Manvendra Singh Calls for Azaadi in Vasundhara Raje’s Bastion
This battle for Manvendra Singh is a personal one that he did not opt to fight.
Video Editor: Mohd Irshad Alam
Not only did Manvendra Singh quit the BJP and join the Congress party ahead of the Rajasthan Assembly elections, but is now also contesting against sitting BJP Chief Minister Vasudhara Raje. The Quint met him in Rajasthan’s Jhalawar district, where he stands from Jhalrapatan constituency, a seat that Raje has won for three consecutive terms.
He is the son of Jaswant Singh, a tall Rajpur leader who, despite being one of the founding members of the Bharatiya Janata Party, was denied a ticket to contest the 2014 Lok Sabha elections.
This battle for Manvendra is a personal one that he did not want to fight in the first place.
Vasundhara Raje has been winning from this seat for three consecutive terms, and the margin she is winning by has also steadily increased from 27,000 in 2003 to 61,000 votes in 2013. What do you think will work in your favour?
I think every election is a different situation. Particularly in 2018, where the politics of Rajasthan has taken a huge turn. There is an underswell against a particular kind of governance, which is palpable under the surface across the state. Coming here, I feel the underswell is also covered with a huge campaign against tyranny.
All polls have predicted a Congress win in the state, sir. You are Jaswant Singh’s son, you have won before, you are politically relevant in Mewar. So, would it have been better for you to stand from Barmer as opposed to here, where you are contesting against somebody who has a political legacy here for 30-35 years, and has been an MLA here for three consecutive terms?
Certainly it would have been better to stand from the Barmer-Jodhpur side, but that is if I wanted to contest and I did not want to contest. So that question is not so connected to me because it is a question for the will to win, I mean, the will to contest, which I didn’t have. An offer like this, as the quote says from Godfather the movie, “Make an offer I cannot refuse.” So yeah, they made an offer I couldn’t refuse.
All polls say the Congress will win. You could have stood from a lot of other seats where anti-incumbency is strong, where leaders are not so strong, but they put you here, where there is a good chance that you might lose.
Sure, I am realistic about it. I am not being romantic about the results. I am realistic about the situation.
But don’t you think there could have been an easier gateway to being an MLA if it was from a different place? If they really truly wanted you to be representative...
I don’t think you should find a conspiracy. There is a conspiracy in the question. There is no conspiracy in my nomination from here.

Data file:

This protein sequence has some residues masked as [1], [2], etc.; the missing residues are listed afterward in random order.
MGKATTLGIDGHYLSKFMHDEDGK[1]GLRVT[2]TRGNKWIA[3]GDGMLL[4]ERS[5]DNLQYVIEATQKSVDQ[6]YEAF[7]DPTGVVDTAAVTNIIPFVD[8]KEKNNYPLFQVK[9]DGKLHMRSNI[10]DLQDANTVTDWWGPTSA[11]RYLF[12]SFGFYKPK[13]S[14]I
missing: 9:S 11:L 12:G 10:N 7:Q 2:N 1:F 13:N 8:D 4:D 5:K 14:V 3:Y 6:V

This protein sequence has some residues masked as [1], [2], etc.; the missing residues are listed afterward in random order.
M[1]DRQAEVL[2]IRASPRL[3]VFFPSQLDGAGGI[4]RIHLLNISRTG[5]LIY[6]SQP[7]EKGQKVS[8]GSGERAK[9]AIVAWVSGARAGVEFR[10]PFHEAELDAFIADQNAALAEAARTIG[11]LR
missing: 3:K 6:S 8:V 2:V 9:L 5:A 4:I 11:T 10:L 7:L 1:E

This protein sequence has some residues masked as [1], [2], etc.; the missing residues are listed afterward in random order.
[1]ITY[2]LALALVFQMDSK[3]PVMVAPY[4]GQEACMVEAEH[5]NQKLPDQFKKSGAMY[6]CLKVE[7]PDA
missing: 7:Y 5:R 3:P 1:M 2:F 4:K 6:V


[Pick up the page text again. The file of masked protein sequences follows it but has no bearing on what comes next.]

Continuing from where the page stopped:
In case you lose, is there something they (the Congress) have promised they’ll give you despite that?
I am not in a situation... My fondness for Rahul Gandhi does not permit me to have a bargaining power.
Why are you fond of him, sir?
We became MPs together and we continued to be in touch. I’ve seen him grow as he has a (sense of) responsibility, which most of us do not have. I have seen him grow into responsibility.
People generally tend to vote for a probable CM candidate from a constituency ki CM banengein toh badi baat hogi, they automatically come on the map. Do you think that might work against you as well?
It may. It may also work to my advantage.
Sir, it sounds like... Do you think you might lose?
I hope not. It could also work to my advantage.
This is an uphill task for you, when Jaswant Singh sir was not given the ticket for the 2014 LS polls, it wasn’t good for the Rajputs of Mewar, to say one thing. Do you think if you lose this, you will be able to survive the political game?
I’m sure I will. The goodwill is flowing enormously from everywhere across spectrum of communities.
Your wife has accompanied you on the campaign trail, does she like it? Do you have fights about it later in the evening?
No, we do not have fights like that, but like all women, she does not like surprises. Surprise gifts are okay, but you can’t be surprised with an election campaign like this. So she was not happy being surprised like that.
What was the surprising factor?
The fact that we didn’t ask for a ticket, I mean, nobody wanted. People wanted someone to contest from the family, but I was not keen on contesting.
You were expecting her – your wife, Chitra Singh – of contesting from here. Why do you think she is a good fit for the region?
A, because her village is not very far from here, in that sense, she is a geographical neighbour and a cultural neighbour in an immediate sense. And more than anything else, because she is a woman, she has an extra allowance, which I don’t have.
If you lose, sir, would you be upset with the Congress for making you stand from here?
No, not at all. This should not be seen as a conspiracy, but as a gesture which has great significance.
Rajasthan votes on 7 December and the results will be out on 11 December.
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